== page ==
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Here’s a question I thought of last night: To what extent is the Busheviks’ belief that they can alter reality created or supported by the mainstream media’s

Here’s a question I thought of last night:

To what extent is the Busheviks’ belief that they can alter reality created or supported by the mainstream media’s practice of reporting opposing sides’ statements without considering the facts?

For example, when the Feds started claiming Saddam Hussein had thrown out the UN weapons inspectors, the media started repeating it as if it really happened. Is this an example of the Busheviks altering reality; or at least, reality as perceived by people with short memories who rely on the mainstream media for information–which is to say, most people?

Hobbits and Scotsmen .
Oct 28th, 2004 by Ken Hagler

Hobbits and Scotsmen. The Washington Post reports: Scientists have discovered a tiny species of ancient human that lived 18,000 years ago on an… [Hit and Run]

The pun of the week comes from the comments to this post:

bq. Researchers suspect the earlier ancestor may have migrated to the island and evolved into a smaller dwarf species as it adapted to the island’s limited resources. This phenomenon, known as the “island rule,” is common in the animal world but had never been seen before in human evolution.

So island living can be hobbit-forming.

From root : “How does it become a man to behave towards the American government today? I answer, that he cannot without disgrace be associated with it.” — Henry David Thoreau
Oct 28th, 2004 by Ken Hagler

From root:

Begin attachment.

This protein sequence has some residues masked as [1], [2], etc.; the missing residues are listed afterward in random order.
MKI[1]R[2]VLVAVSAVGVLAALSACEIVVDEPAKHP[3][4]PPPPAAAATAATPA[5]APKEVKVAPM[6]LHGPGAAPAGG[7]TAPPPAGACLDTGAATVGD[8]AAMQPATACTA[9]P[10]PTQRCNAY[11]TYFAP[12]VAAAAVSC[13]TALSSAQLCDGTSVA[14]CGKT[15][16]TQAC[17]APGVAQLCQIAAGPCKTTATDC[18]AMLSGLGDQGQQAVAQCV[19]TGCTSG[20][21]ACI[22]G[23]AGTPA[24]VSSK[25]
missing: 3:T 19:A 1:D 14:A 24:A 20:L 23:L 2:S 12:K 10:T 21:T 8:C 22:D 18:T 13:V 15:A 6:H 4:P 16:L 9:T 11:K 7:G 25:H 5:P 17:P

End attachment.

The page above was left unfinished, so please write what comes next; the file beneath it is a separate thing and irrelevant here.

bq.
“How does it become a man to behave towards the American government
today? I answer, that he cannot without disgrace be associated with
it.” — Henry David Thoreau
[End the War on Freedom]

news flash: fundamentalism and traditionalism aren’t the same thing .
Oct 28th, 2004 by Ken Hagler

news flash: fundamentalism and traditionalism aren’t the same thing. An article in the Independent discusses the popularity among ordinary Afghans of shrines dedicated to the “Arab Afghans” and other fighters who made up the core of al-Qa’ida. The first thing that occurs to anybody reading this who is at all familiar with the various movements in Islam is that the Wahhabi form of Islam practiced by many of the Arab fighters and the Taliban’s version of Islam are fervently opposed to the “folk Islam” that includes making pilgrimages to shrines and praying at them.

In fact, the article itself mentions this, twice:

Ironically, the mainly Arab and Pakistani al-Qa’ida fighters who are so venerated in death by the people of Khowst were widely hated when they were alive and living in the town. They were Osama bin Laden’s men, jihadis who had arrived from all over the Islamic world to prepare for a holy war in Khowst’s terrorist training camps. The camps were handy for Pakistan, an hour’s journey away with its connections to the outside world, but the foreign fighters never had much support in the area, which was always ambivalent about the Taliban, unlike some other Pushtun towns.